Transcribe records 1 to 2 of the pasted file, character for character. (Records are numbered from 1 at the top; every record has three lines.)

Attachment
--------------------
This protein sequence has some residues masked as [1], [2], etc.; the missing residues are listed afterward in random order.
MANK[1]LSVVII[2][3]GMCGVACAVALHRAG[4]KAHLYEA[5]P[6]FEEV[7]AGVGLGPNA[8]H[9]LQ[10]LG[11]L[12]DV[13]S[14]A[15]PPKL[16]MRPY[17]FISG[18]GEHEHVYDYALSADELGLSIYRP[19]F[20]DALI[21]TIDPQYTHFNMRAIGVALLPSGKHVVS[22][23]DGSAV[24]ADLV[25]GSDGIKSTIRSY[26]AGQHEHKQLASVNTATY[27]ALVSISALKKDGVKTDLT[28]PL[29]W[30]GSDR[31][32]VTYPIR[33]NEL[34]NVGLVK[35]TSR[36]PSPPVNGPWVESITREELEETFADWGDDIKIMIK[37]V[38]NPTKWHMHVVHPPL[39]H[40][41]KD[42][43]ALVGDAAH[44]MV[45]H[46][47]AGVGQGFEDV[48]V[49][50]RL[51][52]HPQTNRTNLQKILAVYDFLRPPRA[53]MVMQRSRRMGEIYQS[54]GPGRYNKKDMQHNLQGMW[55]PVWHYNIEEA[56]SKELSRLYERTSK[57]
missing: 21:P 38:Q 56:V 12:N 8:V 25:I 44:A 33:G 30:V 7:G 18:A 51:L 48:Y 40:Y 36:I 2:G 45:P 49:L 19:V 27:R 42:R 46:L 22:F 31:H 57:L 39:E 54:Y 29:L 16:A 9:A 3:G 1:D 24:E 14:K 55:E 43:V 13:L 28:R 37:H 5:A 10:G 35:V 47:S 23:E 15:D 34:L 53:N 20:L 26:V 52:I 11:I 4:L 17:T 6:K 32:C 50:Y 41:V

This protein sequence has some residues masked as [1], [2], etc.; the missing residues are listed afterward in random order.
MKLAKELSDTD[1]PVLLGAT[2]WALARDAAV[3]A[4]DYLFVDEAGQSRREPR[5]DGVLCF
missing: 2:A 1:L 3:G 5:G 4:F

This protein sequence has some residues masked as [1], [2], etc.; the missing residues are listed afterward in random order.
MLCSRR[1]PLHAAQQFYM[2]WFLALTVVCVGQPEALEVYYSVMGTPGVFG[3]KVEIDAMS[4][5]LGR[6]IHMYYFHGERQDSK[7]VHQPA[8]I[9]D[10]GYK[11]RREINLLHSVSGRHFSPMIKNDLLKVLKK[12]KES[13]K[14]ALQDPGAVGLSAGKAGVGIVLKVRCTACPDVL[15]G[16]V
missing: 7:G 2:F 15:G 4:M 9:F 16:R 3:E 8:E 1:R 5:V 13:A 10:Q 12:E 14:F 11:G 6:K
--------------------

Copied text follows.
This protein sequence has some residues masked as [1], [2], etc.; the missing residues are listed afterward in random order.
MANK[1]LSVVII[2][3]GMCGVACAVALHRAG[4]KAHLYEA[5]P[6]FEEV[7]AGVGLGPNA[8]H[9]LQ[10]LG[11]L[12]DV[13]S[14]A[15]PPKL[16]MRPY[17]FISG[18]GEHEHVYDYALSADELGLSIYRP[19]F[20]DALI[21]TIDPQYTHFNMRAIGVALLPSGKHVVS[22][23]DGSAV[24]ADLV[25]GSDGIKSTIRSY[26]AGQHEHKQLASVNTATY[27]ALVSISALKKDGVKTDLT[28]PL[29]W[30]GSDR[31][32]VTYPIR[33]NEL[34]NVGLVK[35]TSR[36]PSPPVNGPWVESITREELEETFADWGDDIKIMIK[37]V[38]NPTKWHMHVVHPPL[39]H[40][41]KD[42][43]ALVGDAAH[44]MV[45]H[46][47]AGVGQGFEDV[48]V[49][50]RL[51][52]HPQTNRTNLQKILAVYDFLRPPRA[53]MVMQRSRRMGEIYQS[54]GPGRYNKKDMQHNLQGMW[55]PVWHYNIEEA[56]SKELSRLYERTSK[57]
missing: 21:P 38:Q 56:V 12:N 8:V 25:I 44:A 33:G 30:V 7:G 18:A 51:L 48:Y 40:Y 36:I 2:G 45:P 49:L 19:V 27:R 42:R 46:L 22:F 31:H 57:L 39:E 54:Y 29:L 16:A 9:A 3:G 1:D 24:E 14:K 55:E 43:V 13:L 28:R 37:H 5:A 10:G 35:V 47:S 23:E 15:D 34:L 53:N 20:L 26:V 52:I 11:I 4:L 17:T 6:K 32:C 50:Y 41:V

This protein sequence has some residues masked as [1], [2], etc.; the missing residues are listed afterward in random order.
MKLAKELSDTD[1]PVLLGAT[2]WALARDAAV[3]A[4]DYLFVDEAGQSRREPR[5]DGVLCF
missing: 2:A 1:L 3:G 5:G 4:F